Top gun workshop participants all seemed to feel strongly that the goals they are pursuing for Vision 2020 call for spiritual support. Yet, they are not ignoring practical aspects.

The top gunners are connected via a cell-phone group and a members-only web site. They will also meet physically once a month, so that they can bring up ideas that help the church develop and ones that the Korean headquarters can actually implement. They are trying to develop that type of culture. If other people in what one might call Abel-type positions are available, they would encourage those people to also come to their monthly meetings to voice their opinions.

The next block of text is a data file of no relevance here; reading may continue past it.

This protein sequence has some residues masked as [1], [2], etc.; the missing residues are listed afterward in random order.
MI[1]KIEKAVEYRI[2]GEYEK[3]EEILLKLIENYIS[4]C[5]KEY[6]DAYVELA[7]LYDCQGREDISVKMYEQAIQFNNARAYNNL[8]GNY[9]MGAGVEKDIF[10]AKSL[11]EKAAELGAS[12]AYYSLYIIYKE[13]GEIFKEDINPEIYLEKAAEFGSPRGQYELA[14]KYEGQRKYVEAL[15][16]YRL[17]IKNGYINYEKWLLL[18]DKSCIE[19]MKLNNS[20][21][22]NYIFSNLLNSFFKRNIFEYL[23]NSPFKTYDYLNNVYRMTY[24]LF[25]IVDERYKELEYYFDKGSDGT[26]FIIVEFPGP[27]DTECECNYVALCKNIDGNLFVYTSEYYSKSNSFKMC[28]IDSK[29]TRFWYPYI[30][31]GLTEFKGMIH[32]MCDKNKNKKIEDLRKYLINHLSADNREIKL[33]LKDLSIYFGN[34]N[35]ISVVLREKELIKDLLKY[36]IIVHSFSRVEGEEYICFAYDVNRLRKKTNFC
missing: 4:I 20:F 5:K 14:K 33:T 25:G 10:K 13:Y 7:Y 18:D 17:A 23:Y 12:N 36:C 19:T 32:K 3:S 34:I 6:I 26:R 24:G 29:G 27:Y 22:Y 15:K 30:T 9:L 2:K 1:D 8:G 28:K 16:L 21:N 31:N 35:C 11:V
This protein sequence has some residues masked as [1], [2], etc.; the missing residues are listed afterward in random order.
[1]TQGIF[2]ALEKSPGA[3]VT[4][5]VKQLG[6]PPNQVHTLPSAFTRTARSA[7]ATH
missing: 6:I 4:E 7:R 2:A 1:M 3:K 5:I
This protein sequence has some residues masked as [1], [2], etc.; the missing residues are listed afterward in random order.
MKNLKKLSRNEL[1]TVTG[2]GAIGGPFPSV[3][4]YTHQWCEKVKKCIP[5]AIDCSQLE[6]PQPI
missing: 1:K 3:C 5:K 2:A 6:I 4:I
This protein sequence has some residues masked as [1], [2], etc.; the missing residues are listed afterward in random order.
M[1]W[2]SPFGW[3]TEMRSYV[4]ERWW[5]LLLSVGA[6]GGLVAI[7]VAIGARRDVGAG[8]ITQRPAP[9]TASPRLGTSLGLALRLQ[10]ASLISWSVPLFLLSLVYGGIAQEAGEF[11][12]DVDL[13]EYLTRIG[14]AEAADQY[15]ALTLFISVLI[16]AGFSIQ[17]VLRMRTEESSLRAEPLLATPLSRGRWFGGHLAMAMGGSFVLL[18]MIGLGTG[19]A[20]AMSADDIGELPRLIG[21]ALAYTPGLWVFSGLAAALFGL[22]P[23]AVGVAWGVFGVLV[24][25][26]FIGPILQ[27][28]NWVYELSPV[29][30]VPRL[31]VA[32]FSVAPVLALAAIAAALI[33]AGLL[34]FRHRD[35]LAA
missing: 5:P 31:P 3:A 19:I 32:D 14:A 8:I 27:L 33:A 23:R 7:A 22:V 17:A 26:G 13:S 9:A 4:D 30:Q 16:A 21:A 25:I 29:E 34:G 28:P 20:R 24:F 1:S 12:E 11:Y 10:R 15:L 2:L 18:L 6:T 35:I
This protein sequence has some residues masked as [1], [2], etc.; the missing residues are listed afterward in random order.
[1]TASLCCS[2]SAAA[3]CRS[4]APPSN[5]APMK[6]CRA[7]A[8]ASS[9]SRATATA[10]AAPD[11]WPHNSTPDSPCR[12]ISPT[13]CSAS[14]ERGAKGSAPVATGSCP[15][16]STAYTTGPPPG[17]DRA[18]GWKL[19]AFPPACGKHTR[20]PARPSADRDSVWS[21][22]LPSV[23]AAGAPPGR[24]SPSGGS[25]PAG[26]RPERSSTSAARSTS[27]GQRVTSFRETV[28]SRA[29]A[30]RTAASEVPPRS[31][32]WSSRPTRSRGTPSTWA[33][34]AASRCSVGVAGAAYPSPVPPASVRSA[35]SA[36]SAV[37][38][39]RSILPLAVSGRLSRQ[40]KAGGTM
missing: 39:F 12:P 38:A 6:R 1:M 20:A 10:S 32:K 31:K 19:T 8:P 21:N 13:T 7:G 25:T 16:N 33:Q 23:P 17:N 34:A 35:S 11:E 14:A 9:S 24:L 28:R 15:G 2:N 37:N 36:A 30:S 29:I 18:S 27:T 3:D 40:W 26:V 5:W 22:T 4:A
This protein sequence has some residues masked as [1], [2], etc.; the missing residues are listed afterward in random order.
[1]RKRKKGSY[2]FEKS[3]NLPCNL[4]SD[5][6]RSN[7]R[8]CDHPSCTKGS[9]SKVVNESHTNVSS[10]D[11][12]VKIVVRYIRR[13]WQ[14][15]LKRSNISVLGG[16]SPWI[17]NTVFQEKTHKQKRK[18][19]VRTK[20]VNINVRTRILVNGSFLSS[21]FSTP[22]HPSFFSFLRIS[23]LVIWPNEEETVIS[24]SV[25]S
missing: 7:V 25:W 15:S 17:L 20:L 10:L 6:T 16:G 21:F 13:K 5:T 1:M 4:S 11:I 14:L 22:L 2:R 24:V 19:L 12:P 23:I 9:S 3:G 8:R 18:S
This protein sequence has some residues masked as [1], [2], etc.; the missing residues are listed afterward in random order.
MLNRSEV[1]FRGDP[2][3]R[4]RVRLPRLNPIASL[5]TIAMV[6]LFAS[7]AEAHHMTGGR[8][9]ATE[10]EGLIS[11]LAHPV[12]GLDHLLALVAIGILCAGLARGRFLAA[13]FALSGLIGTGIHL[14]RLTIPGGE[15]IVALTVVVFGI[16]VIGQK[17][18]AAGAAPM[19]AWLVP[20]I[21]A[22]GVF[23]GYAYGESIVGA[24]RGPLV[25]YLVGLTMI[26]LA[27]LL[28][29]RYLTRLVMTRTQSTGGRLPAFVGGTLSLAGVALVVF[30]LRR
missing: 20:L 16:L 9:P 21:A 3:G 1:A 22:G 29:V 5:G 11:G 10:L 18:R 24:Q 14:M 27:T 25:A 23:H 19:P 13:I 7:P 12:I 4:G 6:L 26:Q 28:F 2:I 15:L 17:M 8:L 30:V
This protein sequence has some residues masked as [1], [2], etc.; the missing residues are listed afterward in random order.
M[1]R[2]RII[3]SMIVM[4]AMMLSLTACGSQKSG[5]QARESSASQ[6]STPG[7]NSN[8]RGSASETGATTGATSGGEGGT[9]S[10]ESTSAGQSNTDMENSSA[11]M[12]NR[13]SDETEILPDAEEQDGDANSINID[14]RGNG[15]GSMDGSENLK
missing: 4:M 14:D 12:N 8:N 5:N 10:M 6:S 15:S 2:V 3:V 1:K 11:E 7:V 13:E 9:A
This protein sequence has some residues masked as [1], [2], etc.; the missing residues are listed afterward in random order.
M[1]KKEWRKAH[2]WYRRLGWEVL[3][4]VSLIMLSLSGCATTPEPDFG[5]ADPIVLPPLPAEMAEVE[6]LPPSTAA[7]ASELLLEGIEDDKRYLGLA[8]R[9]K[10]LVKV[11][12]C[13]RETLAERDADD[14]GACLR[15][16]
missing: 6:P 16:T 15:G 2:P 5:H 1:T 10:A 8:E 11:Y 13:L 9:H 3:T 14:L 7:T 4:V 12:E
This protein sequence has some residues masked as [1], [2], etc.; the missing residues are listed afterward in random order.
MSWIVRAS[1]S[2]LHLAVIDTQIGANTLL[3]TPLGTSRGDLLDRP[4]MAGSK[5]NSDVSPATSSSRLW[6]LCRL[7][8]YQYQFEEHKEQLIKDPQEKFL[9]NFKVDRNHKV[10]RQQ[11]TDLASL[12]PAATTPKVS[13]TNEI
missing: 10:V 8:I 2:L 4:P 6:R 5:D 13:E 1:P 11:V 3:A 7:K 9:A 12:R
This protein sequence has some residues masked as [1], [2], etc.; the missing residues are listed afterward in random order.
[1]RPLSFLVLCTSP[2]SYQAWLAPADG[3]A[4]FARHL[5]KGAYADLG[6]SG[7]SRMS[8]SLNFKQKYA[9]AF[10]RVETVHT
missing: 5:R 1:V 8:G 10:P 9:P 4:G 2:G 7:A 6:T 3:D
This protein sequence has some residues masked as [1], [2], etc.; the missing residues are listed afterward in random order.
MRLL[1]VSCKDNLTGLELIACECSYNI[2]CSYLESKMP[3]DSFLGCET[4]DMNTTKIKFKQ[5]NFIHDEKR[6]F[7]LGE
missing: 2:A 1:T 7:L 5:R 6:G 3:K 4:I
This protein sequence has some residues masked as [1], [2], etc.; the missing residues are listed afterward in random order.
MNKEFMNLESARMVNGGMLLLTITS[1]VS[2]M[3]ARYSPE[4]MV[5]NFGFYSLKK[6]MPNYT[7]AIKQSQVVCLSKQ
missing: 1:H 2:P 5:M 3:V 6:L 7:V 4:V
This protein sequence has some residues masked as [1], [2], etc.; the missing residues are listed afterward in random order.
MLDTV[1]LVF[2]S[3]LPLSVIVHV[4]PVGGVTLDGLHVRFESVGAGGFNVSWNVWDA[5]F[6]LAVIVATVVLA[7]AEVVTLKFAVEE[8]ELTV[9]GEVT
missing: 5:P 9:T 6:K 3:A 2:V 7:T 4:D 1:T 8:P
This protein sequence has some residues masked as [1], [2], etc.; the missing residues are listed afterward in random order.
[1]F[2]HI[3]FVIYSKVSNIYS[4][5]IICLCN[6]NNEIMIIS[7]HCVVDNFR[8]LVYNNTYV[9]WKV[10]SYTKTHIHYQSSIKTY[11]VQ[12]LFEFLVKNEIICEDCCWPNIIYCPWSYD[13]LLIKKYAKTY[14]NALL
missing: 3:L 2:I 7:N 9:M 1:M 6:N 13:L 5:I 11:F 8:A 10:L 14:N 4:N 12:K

Mr. Cho concluded, "More important than goals is being reborn spiritually. If we are spiritually reborn, whether our goal is sixty thousand or six million, that is of secondary importance. Being reborn and having conviction that we can achieve Vision 2020 is what is important. From there, we can work on something. This workshop provided what was most important to the leaders -- conviction."